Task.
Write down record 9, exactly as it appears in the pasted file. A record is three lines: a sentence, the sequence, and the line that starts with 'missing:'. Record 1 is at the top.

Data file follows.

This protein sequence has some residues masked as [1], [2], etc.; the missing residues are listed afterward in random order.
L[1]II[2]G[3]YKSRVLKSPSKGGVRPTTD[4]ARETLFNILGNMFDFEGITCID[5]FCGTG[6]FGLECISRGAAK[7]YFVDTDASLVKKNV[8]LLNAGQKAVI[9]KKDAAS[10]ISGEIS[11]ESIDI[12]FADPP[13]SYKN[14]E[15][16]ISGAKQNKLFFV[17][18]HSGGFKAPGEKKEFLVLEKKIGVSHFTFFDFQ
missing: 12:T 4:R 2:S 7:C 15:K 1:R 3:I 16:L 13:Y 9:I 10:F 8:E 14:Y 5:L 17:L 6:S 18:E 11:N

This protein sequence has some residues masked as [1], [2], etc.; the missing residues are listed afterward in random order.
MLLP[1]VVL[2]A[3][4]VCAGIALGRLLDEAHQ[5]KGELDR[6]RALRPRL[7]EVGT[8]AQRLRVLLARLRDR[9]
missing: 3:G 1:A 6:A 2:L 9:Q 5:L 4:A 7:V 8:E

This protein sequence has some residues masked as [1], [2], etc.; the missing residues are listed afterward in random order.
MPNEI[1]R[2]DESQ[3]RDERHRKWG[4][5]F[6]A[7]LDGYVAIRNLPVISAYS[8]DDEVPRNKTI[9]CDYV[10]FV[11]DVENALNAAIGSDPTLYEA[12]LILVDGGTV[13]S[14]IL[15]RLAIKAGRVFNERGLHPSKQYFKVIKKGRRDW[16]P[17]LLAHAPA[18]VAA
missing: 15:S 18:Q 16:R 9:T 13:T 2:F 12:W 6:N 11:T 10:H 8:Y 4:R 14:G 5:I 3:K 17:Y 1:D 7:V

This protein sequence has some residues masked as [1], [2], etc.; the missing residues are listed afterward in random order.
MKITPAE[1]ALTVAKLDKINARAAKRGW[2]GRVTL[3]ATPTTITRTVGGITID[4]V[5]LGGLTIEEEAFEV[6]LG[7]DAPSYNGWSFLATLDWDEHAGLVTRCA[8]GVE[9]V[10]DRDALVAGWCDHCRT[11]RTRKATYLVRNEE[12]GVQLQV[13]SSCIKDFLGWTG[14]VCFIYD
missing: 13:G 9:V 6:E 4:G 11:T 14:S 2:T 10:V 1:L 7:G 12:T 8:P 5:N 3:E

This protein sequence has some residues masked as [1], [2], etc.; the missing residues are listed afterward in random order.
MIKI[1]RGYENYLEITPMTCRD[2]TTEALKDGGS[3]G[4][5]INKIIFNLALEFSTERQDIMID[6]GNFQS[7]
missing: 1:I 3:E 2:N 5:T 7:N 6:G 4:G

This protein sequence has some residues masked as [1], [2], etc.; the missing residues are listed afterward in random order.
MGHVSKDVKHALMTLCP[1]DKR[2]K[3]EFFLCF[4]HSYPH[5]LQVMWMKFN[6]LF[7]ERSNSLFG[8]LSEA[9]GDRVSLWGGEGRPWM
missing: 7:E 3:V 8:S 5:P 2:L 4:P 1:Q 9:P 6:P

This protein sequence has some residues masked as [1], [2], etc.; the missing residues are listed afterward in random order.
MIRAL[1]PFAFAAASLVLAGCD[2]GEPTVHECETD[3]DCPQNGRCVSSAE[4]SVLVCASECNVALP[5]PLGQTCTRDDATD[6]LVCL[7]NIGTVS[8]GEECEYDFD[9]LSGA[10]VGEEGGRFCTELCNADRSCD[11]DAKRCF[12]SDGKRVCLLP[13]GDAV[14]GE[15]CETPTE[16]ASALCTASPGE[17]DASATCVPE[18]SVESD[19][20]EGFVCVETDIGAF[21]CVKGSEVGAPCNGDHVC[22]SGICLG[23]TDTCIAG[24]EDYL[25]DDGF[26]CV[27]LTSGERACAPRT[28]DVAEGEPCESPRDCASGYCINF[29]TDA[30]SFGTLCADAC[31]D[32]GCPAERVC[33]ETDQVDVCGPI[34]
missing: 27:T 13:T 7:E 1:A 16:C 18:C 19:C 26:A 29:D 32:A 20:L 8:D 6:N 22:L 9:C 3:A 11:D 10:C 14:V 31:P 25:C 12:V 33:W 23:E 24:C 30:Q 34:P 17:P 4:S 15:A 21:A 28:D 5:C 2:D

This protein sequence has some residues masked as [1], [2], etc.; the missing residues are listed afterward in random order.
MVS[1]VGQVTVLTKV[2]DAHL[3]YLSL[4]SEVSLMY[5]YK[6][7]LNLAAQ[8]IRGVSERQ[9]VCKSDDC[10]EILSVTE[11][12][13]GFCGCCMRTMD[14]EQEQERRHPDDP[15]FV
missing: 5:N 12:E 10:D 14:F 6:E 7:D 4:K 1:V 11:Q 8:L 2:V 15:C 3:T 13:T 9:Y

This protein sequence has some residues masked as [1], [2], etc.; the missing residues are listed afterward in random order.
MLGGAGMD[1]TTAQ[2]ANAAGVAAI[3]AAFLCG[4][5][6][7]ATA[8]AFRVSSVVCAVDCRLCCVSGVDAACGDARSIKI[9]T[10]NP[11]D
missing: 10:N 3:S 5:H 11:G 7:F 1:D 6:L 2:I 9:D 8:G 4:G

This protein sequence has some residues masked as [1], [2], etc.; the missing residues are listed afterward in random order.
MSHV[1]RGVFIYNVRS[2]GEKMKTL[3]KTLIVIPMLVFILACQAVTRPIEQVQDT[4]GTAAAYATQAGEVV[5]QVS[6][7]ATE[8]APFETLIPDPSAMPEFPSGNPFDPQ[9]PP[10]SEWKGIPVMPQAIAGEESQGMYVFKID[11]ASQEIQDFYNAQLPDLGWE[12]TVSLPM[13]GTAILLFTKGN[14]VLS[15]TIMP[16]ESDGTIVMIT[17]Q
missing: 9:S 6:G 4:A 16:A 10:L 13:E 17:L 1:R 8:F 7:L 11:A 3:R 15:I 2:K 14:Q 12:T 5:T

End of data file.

This protein sequence has some residues masked as [1], [2], etc.; the missing residues are listed afterward in random order.
MLGGAGMD[1]TTAQ[2]ANAAGVAAI[3]AAFLCG[4][5][6][7]ATA[8]AFRVSSVVCAVDCRLCCVSGVDAACGDARSIKI[9]T[10]NP[11]D
missing: 10:N 3:S 5:H 11:G 7:F 1:D 6:L 2:I 9:D 8:G 4:G